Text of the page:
Africa's success at Rio summit in securing international support for a proposed desertification convention seems to be short-lived as Northern governments show reluctance to provide funds.
THE EARTH Summit was over three months ago, but its decisions may already be coming apart. Africa's victory in securing support for the negotiation of a desertification convention may have been run into the sand, says a Panos Institute report.
Even if the next session of the UN General Assembly supports a recommendation of the UN Conference on Environment and Development and gives the go-ahead for drawing up of an overall agreement, the evident reluctance of Northern governments puts a damper on the prospects. Commenting on this issue, the publication Africa Confidential said, "The desertification initiative lacks enthusiastic international support and still could get lost in a bureaucratic morass."
Both USA and the European Community appear to be supporting the convention -- Africa's main demand at the Rio summit -- only as a bargaining chip in their moves to obtain a forest agreement. Indeed, desertification had to be forced onto the agenda by concerted African action, after it had been almost completely overlooked during pre-summit preparatory meetings.
The precedent for action on desertification is not good: The existing Plan of Action for desertification, agreed in 1977 and supervised by the UN Environment Programme (UNEP), has collapsed because of a lack of funds. UNEP deputy director P Darmhofer confirms, "We are very worried about lack of funds. But, if governments and people in affected countries show they take it seriously, donor countries are more likely to come up with money." But past experience has shown that some governments paid mere lip-service on this issue.
The Rio text complicated matters further by confusing drought and desertification, which are two entirely separate phenomena. If care is not taken, convention negotiations could shift towards drought relief and away from desertification. The latter's definition, though subject to continuing controversy, implies loss of drylands productivity as a result of human acitivity, rather than climatic impact.
Using the word 'desertification', suggested Darmhofar, arouses images of creeping sand and this has been not only counter-productive but may also account for some of the loss of international interest. The edges of the Sahara respond to climatic variations, and not to deserts, which are not the problem, because few people live in them: "I try to get away from the picture of sand dunes."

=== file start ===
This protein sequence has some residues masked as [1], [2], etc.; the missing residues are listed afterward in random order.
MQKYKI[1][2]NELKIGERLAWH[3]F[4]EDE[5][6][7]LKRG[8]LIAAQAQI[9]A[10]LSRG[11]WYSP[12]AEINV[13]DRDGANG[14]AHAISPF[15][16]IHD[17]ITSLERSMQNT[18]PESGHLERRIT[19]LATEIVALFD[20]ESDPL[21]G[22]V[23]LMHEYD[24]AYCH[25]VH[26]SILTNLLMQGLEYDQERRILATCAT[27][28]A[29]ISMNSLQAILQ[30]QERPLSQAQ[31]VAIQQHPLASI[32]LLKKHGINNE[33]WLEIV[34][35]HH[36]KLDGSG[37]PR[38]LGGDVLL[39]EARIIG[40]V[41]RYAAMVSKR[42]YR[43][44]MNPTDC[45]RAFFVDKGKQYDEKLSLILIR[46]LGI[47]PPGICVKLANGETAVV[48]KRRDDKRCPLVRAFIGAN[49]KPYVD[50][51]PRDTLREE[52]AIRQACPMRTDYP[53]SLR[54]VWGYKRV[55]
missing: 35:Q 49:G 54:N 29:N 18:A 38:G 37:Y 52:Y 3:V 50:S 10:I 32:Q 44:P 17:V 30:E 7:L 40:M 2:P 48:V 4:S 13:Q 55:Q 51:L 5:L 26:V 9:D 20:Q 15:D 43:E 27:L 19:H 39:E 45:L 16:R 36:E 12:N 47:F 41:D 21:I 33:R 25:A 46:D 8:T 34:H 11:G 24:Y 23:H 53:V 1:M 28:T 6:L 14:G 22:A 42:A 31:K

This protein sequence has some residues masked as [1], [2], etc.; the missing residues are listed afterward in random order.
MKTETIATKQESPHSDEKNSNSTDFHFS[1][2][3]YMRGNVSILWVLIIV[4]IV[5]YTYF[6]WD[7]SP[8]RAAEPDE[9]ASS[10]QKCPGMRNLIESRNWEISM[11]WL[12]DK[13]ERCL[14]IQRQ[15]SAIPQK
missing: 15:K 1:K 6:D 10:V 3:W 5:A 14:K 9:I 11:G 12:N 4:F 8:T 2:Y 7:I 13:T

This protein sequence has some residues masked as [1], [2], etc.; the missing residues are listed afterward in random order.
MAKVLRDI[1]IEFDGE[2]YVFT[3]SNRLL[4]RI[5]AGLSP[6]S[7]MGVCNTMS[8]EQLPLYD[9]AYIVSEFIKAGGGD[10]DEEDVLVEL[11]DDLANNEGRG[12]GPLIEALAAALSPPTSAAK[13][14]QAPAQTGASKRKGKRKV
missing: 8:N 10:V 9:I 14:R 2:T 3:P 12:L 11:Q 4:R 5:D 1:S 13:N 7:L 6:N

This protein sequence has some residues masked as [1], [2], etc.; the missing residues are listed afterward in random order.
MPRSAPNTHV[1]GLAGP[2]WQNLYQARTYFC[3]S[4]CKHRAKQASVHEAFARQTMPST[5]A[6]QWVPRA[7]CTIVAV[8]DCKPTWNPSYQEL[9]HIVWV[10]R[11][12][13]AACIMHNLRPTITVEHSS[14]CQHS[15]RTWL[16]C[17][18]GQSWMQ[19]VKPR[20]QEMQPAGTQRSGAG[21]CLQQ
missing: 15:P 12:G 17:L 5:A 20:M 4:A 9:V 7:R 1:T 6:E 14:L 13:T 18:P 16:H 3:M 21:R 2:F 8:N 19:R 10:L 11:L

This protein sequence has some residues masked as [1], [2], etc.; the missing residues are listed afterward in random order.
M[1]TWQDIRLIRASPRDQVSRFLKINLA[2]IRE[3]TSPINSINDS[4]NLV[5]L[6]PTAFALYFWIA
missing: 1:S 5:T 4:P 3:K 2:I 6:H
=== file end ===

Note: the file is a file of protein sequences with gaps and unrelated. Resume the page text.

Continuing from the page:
Ulf Hellden, a geographer at Sweden's Lund University, says that "the very few satellite-based studies that have been carried out have neither been able to verify a systematically growing Sahara desert, nor any long-term decrease of biomass productivity around Sahelian villages and water holes." He warns that desertification could become "a political and development fiction rather than a developement fact."
The real issue is not changes at the edges of deserts, but the livelihoods of the estimated 900 million people affected by land degradation in dryland areas. Says Jirri Skoupy, senior officer in UNEP's desertification programme: "It makes no difference what you call it, but what you do with this problem. If we don't invest now to control land degradation, in 10 or 20 years we will need three times as much money, because it is going on rapidly and there is no commitment to stopping it or even keeping it under control."
Skoupy's comment was made before the Rio summit, and the go-ahead for a convention negotiating process appears to back up his concern. But a more realistic assessment of current political attitudes is probably offered by the London-based International Institute for Environment and Development, which describes the recommendation as a "sop" to African countries and dismisses the idea as "surely a non-starter".
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